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Saint Mary’s representatives recall Le Mans, France ceremony

Mandi Stirone | Friday, September 21, 2007

Traveling to France for the beatification of Father Basil Moreau was a “once in a lifetime experience,” said Saint Mary’s senior Haley Nickell.

Nickell was one of several Saint Mary’s representatives who traveled to Le Mans, France for the beatification of Father Basil Moreau last Saturday.

“I learned a great deal about where the Sisters of the Holy Cross come from and a lot about their history,” Nickell said. “I now have a much greater appreciation for them and what they do for us.”

Saint Mary’s President Carol Ann Mooney, professor Joanne Snow, Adaline Cashore, the director of donor relations, Richard Baxter of special events, John O’Connor, director of the board of trustees and Debby Kelly, who works in human resources, all joined Nickell at the beatification ceremony.

Snow shared Nickell’s excitement about attending the ceremony.

“I have come to know the Holy Cross tradition through my service on the mission council, and I knew it would be a great spiritual experience,” Snow said.

The ceremony was held at Antares, an arena in the area.

“The beatification was mostly a big mass,” Nickell said. “They did have a formal rite of beatification in which we learned a little about Father Moreau’s life and a formal petition, but other than that it was a normal mass. There was also an opening ceremony, a prayer vigil, and a mass of thanksgiving.”

Nickell said she was surprised by the excitement surrounding the ceremony.

“I knew that this was a huge deal, but I don’t think I could have known how excited everyone there was going to be,” she said. “This is such a big deal for all of the brothers, sisters and priests of the Holy Cross order and everyone associated with it.”

Snow said for the Saint Mary’s community, the beatification should be a “renewal of our commitment to the Holy Cross charismas.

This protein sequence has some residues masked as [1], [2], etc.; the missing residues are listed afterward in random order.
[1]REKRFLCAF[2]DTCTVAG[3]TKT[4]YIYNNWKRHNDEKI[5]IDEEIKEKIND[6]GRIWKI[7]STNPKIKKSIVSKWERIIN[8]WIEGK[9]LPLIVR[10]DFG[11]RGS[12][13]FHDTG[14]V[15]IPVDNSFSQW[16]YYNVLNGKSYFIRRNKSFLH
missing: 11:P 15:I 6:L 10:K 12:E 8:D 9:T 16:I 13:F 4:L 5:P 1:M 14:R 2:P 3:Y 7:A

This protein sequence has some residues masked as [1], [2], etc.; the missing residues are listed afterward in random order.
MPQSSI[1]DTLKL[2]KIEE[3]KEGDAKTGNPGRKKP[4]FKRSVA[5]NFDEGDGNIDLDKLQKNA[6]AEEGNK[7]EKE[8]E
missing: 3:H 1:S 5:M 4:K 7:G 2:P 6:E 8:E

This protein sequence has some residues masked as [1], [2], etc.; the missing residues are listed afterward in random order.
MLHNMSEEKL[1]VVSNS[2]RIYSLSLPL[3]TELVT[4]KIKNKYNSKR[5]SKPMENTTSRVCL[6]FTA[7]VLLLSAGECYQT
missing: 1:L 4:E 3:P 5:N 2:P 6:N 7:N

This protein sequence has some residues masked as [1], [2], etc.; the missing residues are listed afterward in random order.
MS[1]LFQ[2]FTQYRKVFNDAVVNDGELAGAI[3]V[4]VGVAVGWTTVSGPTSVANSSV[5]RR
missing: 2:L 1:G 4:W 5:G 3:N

“I think it will mean a greater understanding of what it means to be a Holy Cross college,” she said.

It would also add “an awareness of the Holy Cross tradition” to the campus, Snow said.

Snow, Nickell and Cashore were the representatives of the Saint Mary’s community at the ceremony.

Cashore said the Congregation of the Holy Cross is deeply ingrained in her life. She has had three generations of her family, including herself, attend Saint Mary’s and has been working at the College for 18 years.

“Everything I do personally, professionally and spiritually is tied into Saint Mary’s and the Sisters of the Holy Cross,” she said.

The ceremony in France was emotionally moving, Cashore said.

“At the beatification I was witnessing hundreds of priests and brothers and sisters from all over the world … truly the family … I think I really understood who the family of the Holy Cross is,” she said.

But for her, the most significant part of her trip to Le Mans was the ceremony that took place outside of the town where Moreau was baptized.

“That was very touching because it was a more personal event kind of between the town and this whole group of people that were there to celebrate,” she said.

Judy Fean, the director of Campus Ministry, didn’t attend the beatification but said Saint Mary’s honored Moreau in South Bend with a mass last Sunday.

Fean sits on the College’s Beatification committee. The committee is made up of people from different departments of Saint Mary’s, all planning various events in honor of the beatification, she said.

The committee has planned a liturgy for Moreau’s feast day on Jan. 20. A retreat will also be held during the spring semester, with the theme of praying with Moreau. There will also be a lecture series in October entitled, “For all the Saints: The Journey of Father Moreau,” Fean said.

Sister Betty Smoyer, said she believed that the beatification will be a gift to the campus.

“[The beatification is] an opportunity for us to learn anew the great gift of Father Moreau’s vision and the great gift of his spirit,” she said.

Smoyer added that the beatification could benefit the campus in a spiritual sense as well.

“A person being raised to this level calls the whole church to a new sense of community,” she said. “We have a new intercessor … we can pray for him to intercede for us.”